What has been the role of women in the history of Jewish mysticism? Are there examples of women kabbalists (Jewish mystics) who were in any way comparable to the famous women mystics of Christianity or Islam?
‘Kabbalah’, generally used as a generic term for Jewish mysticism between the early Middle Ages and the modern Chassidic movement, refers to a specific textual tradition. Participating in this tradition meant seeing the entire Jewish tradition through a peculiar lens. All biblical and post-biblical texts and ritual practices were viewed as embodying and reflecting the inner-structure of the Godhead, conceived in terms of sefirot (divine channels).
Since women were not active producers or consumers of the textual tradition of kabbalah, they could not be considered kabbalists in the strict sense of the term. This does not, however, preclude the possibility that Jewish women had mystical experiences. Indeed, the famous women mystics of Christianity and Islam were largely illiterate, and it was precisely their remove from the tradition of learning that lent their spiritual achievements an all-the-more miraculous quality.
Inquisitorial records from late medieval Spain record numerous cases of female Jewish prophets. Foremost among them was a young girl, Inés of Herrera. Inés told her many followers of her ascents to heaven, guided by angels. In the words of one inquisitorial witness, “she saw purgatory and the souls who suffered there, and also, how in another department others sat with honour upon golden thrones.” Inés and other prophetic women of her time led gatherings that included throngs of followers who engaged in ecstatic dancing, song, mystical marriages, and calls for fasting and repentance.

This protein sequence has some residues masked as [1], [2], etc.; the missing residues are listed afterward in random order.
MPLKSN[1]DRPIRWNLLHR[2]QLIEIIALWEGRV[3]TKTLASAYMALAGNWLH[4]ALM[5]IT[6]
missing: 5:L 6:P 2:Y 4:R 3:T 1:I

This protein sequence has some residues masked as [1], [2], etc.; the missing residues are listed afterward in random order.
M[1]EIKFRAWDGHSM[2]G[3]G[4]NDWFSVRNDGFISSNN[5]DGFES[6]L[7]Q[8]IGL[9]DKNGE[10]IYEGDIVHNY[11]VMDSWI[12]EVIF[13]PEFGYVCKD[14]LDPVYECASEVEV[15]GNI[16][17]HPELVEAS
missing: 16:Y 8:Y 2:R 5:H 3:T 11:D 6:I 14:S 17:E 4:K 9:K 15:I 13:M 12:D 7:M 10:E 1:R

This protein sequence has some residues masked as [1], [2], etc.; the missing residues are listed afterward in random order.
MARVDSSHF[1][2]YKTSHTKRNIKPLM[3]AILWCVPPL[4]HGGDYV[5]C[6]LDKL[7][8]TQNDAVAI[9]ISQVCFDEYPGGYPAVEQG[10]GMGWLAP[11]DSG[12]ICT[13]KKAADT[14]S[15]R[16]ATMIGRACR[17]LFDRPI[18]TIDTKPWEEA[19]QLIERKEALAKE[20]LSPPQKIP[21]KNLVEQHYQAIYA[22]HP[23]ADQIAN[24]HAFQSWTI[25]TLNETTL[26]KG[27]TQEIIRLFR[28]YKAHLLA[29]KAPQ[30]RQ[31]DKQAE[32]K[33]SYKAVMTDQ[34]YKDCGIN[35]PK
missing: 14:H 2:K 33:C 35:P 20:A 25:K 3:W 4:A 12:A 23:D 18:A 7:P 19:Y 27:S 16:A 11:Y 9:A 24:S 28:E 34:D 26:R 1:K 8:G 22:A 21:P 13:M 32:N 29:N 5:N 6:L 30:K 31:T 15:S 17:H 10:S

During the renaissance of Jewish mysticism that took place in the Galilean town of Safed in the mid-16th century there is evidence of a number of mystically active Jewish women. The hagiographic literature describing the luminaries of the period, including Rabbis Isaac Luria and Hayyim Vital, includes stories about a woman named Francesa Sarah. This woman is also mentioned in Vital’s mystical diary, The Book of Visions.
According to Vital’s diary, Francesa Sarah was present in the study hall when he lectured on Jewish mysticism in the late 16th century. He described her as “a pious woman, who sees visions while awake, and hears a voice speaking to her. Most of her pronouncements are true.” Joseph Sambari, in his history of the Jews under Muslim rule (written in the mid-17th century) describes Francesa Sarah as “a woman, wise and great in her deeds … She had a maggid (angelic medium) speak to her to inform her of what was to be in the world. The sages of Safed tested her several times to know if there was substance to her words, and if everything that she said came to pass.”
Another leading figure of this period was the young daughter of Rav Raphael Anav. While we do not know her name, there is extensive documentation of her activities in Damascus in the year 1609. This young woman served as an oracle to the entire Jewish community, and was consulted, and obeyed, by its leading rabbinic figures. The spiritual advisor of the young Anav girl was a woman by the name of Rachel Aberlin. Rachel enjoyed visions of Elijah the prophet regularly, and was described by Vital as having been “accustomed to seeing visions, demons, souls, and angels, and most everything she says is correct, from her childhood and through her adulthood.”
Criticizing Vital’s bookish interpretation of one of her mystical dreams, Rachel told him, “You tell me the words of the biblical verse as they are written, but I see the matter in actual practice, and completely manifest.” Vital, the male kabbalist, may have been the master of the mystical word, the sacred text, but Rachel was the adept of experience.”
The involvement of Jewish women in the messianic movement may have led to a backlash devoted to the eradication of the very memory of women’s mystical activity. When it is defined more broadly, there is considerable evidence for the existence of eminent women Jewish mystics.